As a child growing up in the 70s, Sunday evenings followed a familiar ritual; my brothers and I would disappear upstairs as the chart countdown started at 5pm. As we were upstairs, my parents took control of the lounge; Mum relaxed with a snowball (advocaat and lemonade); while Dad put his records on: Frank Sinatra, Sammy Davis Jnr and Dean Martin among many others. Our house had some wild sounds emanating from it; Bowie, Slade and T.Rex upstairs and the Rat Pack downstairs!
My Dad dropped the usual parental clichés, including his claim they don’t write songs like that anymore. He said I’d understand one day. Well, that day has long since come and gone; I now have the same respect and affection for this special genre. So I jumped at the opportunity to see the Rat Pack: Live from Las Vegas, a passionate love letter to the Great American Song Book.
A celebration of a much loved British writer, Jane Austen, Rob Winlow’s new musical Austen reveals the woman behind the words, and it tours the UK this Spring.
Following the bicentennial of her death, this is a portrait of an icon as a human being.
Austen investigates the life of an author struggling as much with affairs of
the heart as with ambitions for her art.
It’s a new year and an exciting time for The Marlowe Theatre, Canterbury. With a whole host of excellent shows coming its way (starting with Crazy for You).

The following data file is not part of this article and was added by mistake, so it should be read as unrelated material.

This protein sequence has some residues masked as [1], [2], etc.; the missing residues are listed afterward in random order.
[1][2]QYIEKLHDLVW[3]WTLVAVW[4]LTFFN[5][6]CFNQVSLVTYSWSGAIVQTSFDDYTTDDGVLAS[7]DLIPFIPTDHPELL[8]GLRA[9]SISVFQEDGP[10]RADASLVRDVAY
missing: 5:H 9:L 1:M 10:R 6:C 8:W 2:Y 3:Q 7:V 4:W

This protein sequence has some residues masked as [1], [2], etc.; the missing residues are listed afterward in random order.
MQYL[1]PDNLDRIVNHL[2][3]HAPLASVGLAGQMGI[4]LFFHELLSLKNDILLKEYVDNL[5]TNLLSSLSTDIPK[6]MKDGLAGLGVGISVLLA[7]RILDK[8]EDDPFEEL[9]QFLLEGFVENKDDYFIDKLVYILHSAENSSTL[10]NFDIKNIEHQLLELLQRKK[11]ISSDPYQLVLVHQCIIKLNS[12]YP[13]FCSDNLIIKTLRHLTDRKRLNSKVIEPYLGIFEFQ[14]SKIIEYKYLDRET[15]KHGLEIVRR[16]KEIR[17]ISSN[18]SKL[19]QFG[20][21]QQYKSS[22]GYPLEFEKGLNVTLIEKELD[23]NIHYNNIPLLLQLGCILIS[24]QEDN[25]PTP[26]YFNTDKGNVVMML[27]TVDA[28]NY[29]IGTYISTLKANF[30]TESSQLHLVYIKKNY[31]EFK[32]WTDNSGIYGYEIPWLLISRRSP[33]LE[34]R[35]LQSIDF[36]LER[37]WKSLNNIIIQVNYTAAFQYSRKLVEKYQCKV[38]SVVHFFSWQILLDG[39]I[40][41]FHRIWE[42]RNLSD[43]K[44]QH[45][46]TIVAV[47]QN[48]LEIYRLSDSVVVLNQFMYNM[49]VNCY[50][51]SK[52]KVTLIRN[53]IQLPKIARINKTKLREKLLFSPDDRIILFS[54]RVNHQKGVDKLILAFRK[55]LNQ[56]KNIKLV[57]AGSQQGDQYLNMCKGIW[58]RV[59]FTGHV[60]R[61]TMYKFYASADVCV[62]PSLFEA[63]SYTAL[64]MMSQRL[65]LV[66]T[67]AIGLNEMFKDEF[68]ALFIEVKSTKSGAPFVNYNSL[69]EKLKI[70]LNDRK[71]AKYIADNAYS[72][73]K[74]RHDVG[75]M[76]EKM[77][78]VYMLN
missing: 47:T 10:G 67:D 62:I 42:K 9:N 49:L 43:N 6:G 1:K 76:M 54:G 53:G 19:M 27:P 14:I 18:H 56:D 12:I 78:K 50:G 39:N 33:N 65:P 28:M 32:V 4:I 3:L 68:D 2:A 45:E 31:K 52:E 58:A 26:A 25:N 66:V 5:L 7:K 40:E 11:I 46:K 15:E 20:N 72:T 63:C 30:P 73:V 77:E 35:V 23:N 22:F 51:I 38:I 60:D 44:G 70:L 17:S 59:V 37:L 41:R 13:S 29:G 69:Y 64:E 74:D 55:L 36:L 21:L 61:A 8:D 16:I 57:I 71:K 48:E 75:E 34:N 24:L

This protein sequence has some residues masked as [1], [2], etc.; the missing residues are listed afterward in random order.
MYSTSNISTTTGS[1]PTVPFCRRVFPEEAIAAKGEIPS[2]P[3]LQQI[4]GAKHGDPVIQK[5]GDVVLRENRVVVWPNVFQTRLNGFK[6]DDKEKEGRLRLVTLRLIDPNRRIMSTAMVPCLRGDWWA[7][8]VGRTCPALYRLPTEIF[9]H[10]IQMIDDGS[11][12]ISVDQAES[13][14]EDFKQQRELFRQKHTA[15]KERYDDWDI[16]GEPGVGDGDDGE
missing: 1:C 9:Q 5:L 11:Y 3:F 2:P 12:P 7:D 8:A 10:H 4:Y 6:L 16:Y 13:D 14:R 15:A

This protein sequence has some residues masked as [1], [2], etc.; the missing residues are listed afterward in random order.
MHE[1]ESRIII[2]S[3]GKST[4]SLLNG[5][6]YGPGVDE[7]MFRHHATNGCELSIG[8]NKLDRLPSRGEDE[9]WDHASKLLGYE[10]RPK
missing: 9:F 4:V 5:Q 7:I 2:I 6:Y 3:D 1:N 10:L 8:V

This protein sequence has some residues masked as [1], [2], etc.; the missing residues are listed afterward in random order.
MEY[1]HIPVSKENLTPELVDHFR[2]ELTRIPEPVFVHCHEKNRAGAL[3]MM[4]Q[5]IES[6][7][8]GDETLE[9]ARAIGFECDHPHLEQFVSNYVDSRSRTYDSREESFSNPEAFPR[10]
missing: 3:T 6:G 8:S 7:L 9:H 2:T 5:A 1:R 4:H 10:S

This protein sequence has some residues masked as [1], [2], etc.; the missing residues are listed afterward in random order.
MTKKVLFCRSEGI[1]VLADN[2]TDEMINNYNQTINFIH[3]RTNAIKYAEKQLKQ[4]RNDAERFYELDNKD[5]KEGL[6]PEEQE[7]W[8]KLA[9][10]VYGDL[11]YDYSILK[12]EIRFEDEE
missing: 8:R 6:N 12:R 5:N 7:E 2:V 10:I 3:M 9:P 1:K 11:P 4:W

All this alongside a new Artistic Director and an independent charitable trust taking over its management, this looks to be a big year for the theatre.
Tweetingit: 5***** – You will not find a single slip up in this nostalgia-fuelled musical. If you want to see an a-peeling production with endless laughs, this will be ripe up your Acacia Road.
Spoiler alert: This review has bunches of banana and fruit-based puns – you have been warned
When telling people I was going to see Bananaman the musical, there were two responses: “OMG that’s awesome!” or “ *confused face* HUH?”
Anyone born between about 1980 and 1990 will remember Bananama – a little boy called Eric who lives on Acacia Road, who, when he eats a banana, turns into Bananaman, “Ever alert for the call to action!” He is a comicbook satirical superhero with the muscles of twenty men, the brains of twenty mussels and a jawline you can see from space. He is not the sharpest tool in the shed and often has to be guided by his friends in order to save the day.